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An Event to Remember

21 Mar 06 20:11
 Scotsman David Carry was one of swimmers who led the Scottish swimming juganaut, with two gold and one silver at the Games.

Scotsman David Carry was one
of the swimmers who led the
Scottish Swimming juggernaut,
with two gold and one silver at
the Games. 

Australia has finished on top of the swimming medal tally after six days and nights of exciting competition at the Melbourne Sports and Aquatic Centre (MSAC).

The host nation claimed 19 of the 42 gold medals available and completed its haul with an 18 silver and 17 bronze, for a total of 54 medals.

England was next best with eight gold, 11 silver and four bronze, while Scotland proved to be the biggest surprise coming in third with 12 medals - six gold, three silver and three bronze.

There were five world records and 40 Games records broken in the MSAC pool, as well as one dead heat resulting in two bronze medals awarded in the women's 50m Butterfly.

Highlights of the competition included the remarkable rise of the Scottish squad, which surpassed its Manchester total by seven medals, while there were some classic finishes to make the Melbourne Games swimming program a memorable one.

The three fastest women in the world over 100m provided crowds with two thrilling races as Australians Lisbeth Lenton, Jodie Henry and Alice Mills finished in that order in the finals of both the 50m and 100m Freestyle.

The South African men's 4x100m Freestyle Relay team of Roland Schoeman, Lyndon Ferns, Ryk Neethling and Johannes Zandberg ended Australia's 24-year Games reign in the event.

Papua New Guinean Ryan Pini won his nation's first gold medal of the Games, and first gold medal in swimming, with his stirring victory in the 100m Butterfly final.

Welshman David Davies responded to the expectations placed on him to win the 1500m Freestyle in the absence of world record holder Grant Hackett. Davies broke the 15-minute barrier in the final with a 14:57.63 minute swim and, while he was nowhere near Hackett’s world mark of 14:34.56, he coped well to clinch the title given the pressure put upon him to win.

Middle-distance freestyle swimmer Caitlin McClatchey opened the account for the Scots on the first night of competition when she upset local hero Lenton in the final of the 200m Freestyle.
McClatchey went on to claim the 400m Freestyle, earning her a second gold medal at her debut Games.

Gregor Tait and David Carry were the other kilted heroes, Tait with two gold and two bronze medals and Carry with two gold and one silver.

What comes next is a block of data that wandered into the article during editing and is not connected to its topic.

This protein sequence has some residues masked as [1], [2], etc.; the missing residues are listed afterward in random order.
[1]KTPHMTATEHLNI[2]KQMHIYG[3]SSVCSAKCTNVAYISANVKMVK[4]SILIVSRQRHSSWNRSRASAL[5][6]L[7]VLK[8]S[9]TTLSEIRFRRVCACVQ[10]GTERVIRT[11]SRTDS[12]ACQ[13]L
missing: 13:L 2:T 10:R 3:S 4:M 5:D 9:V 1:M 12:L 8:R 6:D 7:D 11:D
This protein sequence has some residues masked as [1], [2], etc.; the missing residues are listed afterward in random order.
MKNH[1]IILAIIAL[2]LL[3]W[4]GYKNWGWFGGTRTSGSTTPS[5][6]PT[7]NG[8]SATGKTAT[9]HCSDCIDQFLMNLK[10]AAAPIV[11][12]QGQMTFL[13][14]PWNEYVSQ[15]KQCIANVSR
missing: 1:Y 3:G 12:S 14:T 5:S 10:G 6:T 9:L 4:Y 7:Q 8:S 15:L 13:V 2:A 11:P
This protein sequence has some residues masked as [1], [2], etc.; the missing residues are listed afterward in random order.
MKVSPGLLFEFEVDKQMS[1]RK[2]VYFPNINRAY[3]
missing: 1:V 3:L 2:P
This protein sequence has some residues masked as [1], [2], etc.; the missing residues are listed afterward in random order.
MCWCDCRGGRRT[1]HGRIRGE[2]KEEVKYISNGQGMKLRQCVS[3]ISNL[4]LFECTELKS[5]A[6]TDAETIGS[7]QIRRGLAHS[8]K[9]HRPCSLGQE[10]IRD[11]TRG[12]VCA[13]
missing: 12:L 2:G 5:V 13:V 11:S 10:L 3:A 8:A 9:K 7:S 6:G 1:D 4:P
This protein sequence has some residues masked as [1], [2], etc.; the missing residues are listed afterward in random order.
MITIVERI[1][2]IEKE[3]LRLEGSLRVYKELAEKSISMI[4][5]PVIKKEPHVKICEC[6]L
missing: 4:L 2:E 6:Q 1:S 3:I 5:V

The Australian women lived up to expectations and won 16 of a possible 21 gold medals. The 4x100m Medley Relay team ended the competition fittingly with a gold medal performance that shaved 1.02 seconds off their own world record.

Lenton was only one star of that team, although she was the most decorated Australian with five gold and two silver medals.

Dynamic breaststroke swimmer Leisel Jones did what no other athlete had done before and won the treble in her stroke - gold medals in the 50m, 100m and 200m Breaststroke. She also broke the 100m world record on her way to glory.

The Melbourne Games were the second to play host to the EAD events of the 50m and 100m Freestyle for male and female, with two inspirational stars emerging from the competition.

South African Natalie Du Toit - an inspirational figure through her contesting the able-bodied 800m Freestyle - broke the world record in her disability class in the 50m EAD Freestyle. She won both EAD events and placed ninth in a field of 13 in the 800m.

Australian EAD sensation Matthew Cowdrey was the other dominant figure to emerge, with two world record swims that claimed gold in both the 50m and the 100m Freestyle.

Aside from the Australian men’s Medley Relay team, Cowdrey was the only male to win gold for the home nation.

The South African team arrived in Melbourne and began talking up its chances of ending Australia's dominance in the pool - then spent six days adding substance to that claim.

Sprinter Roland Schoeman's gold in the 50m Freestyle on the final day of competition capped off a successful meet for the decorated swimmer - he finished with a total of three golds and one bronze.

The emergence of young bronze medallists Suzaan Van Biljon and Lize-Mari Retief also added hope for the future of South African Swimming.

Overall, some of the more memorable highlights from the Swimming program came from the crowd - the Kiwis providing a Haka for their medallists, the Scots bringing along bagpipes for their athletes' walk of honour, and the green and gold - and never silent - Australians embodying the true spirit of the Friendly Games.

- Games News Service

For more results, visit the Aquatics Swimming Schedule and Results section of this Website.

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